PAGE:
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Mary Gorham Malia
First dates can be amazing, awful or somewhere in between.
I remember the first time I asked a woman out who I really had a crush on. I was crazy about her to put it mildly.
On the outside, Carolyn (not her real name) was everything I’d ever dreamed about. She was my dream woman in the flesh, and we were introduced about a year after I came out.
We hung out one evening with a couple of other women who were new friends to me but old friends to her. That evening ended far too soon. By chance, Carolyn actually gave me her number. (Yes, she wanted me to call!)
I didn’t know what to say. My heart was pounding through my chest. I wasn’t even sure it was OK to be calling her to ask her out, but I knew I had to do it. I hadn’t waited till I was 45 to come out and then not ask someone out on a date.
When I called, I got her voice mail and I was instantly relieved. I left her a message asking her to go to a movie with me. Then I waited. I waited for a week.
By then, I was certain she had no interest in dating me. I confirmed it in my mind 10,000 times over the course of that week.
Then she called back. I was dumbfounded, delighted and scared. She’d been on vacation out of state and the number I had was her house phone. She said she’d love to go out with me.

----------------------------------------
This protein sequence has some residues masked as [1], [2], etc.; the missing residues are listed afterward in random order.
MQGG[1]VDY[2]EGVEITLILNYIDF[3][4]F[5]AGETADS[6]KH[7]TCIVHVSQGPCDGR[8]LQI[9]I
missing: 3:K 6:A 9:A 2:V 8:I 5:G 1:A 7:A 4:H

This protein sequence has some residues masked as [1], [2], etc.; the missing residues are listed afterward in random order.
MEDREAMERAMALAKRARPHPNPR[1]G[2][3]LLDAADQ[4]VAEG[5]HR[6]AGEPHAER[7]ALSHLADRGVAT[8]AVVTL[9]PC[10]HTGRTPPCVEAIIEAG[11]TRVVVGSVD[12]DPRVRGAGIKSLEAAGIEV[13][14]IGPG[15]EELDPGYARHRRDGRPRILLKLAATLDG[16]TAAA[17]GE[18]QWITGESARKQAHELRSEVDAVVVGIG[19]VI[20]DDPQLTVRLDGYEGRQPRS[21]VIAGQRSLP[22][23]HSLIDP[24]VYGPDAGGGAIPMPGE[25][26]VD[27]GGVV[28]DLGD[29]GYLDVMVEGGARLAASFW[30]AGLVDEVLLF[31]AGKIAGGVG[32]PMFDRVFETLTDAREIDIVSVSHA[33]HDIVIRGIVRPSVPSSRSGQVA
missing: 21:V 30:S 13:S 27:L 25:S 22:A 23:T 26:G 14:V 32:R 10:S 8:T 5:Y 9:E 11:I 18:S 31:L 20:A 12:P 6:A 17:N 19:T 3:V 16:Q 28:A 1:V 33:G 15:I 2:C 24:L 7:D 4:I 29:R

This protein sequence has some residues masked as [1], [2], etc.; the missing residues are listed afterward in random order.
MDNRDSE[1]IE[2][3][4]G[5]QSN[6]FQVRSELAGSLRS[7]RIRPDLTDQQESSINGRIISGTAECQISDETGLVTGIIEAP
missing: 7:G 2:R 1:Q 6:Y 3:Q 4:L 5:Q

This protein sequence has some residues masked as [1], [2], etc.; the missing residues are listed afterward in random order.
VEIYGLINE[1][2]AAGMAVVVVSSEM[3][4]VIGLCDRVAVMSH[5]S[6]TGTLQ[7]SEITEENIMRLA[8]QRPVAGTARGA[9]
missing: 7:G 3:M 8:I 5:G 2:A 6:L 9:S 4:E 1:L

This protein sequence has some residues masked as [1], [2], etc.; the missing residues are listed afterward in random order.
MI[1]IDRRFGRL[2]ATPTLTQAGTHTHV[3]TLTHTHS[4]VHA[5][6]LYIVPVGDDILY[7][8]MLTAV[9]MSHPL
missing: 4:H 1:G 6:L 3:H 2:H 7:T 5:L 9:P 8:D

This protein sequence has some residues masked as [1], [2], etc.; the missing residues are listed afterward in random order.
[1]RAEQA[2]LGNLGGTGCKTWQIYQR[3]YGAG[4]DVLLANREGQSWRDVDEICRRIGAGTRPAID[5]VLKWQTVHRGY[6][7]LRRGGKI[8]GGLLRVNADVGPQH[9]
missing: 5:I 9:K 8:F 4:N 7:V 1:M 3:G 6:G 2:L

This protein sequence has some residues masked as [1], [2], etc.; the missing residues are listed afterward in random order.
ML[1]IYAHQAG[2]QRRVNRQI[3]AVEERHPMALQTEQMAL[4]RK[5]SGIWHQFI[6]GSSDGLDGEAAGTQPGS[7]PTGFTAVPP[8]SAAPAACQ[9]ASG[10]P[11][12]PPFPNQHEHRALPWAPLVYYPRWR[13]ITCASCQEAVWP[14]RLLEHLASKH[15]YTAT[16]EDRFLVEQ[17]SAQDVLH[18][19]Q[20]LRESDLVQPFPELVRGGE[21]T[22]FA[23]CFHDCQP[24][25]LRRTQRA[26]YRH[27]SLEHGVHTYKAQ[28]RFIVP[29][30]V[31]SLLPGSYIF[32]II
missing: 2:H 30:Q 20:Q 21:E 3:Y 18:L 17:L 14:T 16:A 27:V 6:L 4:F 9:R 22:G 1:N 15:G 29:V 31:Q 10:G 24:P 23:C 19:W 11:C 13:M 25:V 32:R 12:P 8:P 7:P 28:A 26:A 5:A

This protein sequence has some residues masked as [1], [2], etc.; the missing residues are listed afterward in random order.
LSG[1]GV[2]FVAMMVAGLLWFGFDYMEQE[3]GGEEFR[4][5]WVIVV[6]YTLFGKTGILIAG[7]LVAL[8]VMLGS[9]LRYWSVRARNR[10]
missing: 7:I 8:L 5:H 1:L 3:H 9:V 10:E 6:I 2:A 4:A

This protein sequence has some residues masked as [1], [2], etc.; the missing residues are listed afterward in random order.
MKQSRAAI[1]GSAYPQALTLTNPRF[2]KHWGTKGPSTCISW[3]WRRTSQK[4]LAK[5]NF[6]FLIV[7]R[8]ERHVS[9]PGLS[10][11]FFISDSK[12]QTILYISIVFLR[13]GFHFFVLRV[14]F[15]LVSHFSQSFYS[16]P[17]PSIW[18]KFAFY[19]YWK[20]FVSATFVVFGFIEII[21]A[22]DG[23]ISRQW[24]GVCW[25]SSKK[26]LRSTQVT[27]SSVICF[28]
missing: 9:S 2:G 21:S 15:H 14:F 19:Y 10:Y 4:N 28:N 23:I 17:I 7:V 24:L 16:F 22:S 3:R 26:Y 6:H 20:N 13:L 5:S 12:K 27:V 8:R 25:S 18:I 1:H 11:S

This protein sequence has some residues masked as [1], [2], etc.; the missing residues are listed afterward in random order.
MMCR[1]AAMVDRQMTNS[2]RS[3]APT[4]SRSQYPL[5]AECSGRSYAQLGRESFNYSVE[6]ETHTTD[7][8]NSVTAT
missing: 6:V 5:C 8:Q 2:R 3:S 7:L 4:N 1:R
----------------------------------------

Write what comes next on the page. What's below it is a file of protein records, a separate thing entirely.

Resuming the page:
“I learned about deep and profound
love for the first time in my life.”
I was as giddy as a kid but also as scared as a kid who is afraid of the dark. I’d only been out a year, and I’d dated one woman in that time period for about 10 months. This was another new chapter in my coming out book.
As I look back, there was much about that date that was total magic for me. Everything from the intensity of the movie we saw together, “Monster’s Ball,” to the little gift of chocolates she brought for us to share. I fell for Carolyn fast and hard.
The rest of the story isn’t unusual and we didn’t live happily ever after. I was too intense and wanted too much too quickly. She was still struggling with getting over a previous relationship.
The relationship ended after four short months. Yes, it took me years to recover and became one of the impetuses for founding Gay Girl Dating Coach.
It’s also why women who’ve been out a good while don’t typically want to date women coming out late in life. It’s too intense.
Everything about the relationship gets wrapped up and mingled into the coming out process. The level of emotional intensity can’t be sustained and feelings keep getting hurt. Misunderstandings can abound.
That first date with Carolyn was life changing for me. It was the confirmation ceremony I’d been waiting for all my life.
No, we didn’t become friends. Our lives took us in different directions, but she was an amazing teacher.
I learned about deep and profound love for the first time in my life. I also learned I could survive the deepest pain imaginable. I discovered I am resilient and not to be stopped. I’m far less afraid of rejection now.
How about you? What have your failed relationships taught you about your strengths and virtues as lesbian and a person?
Photo source: new-hope-recovery.us.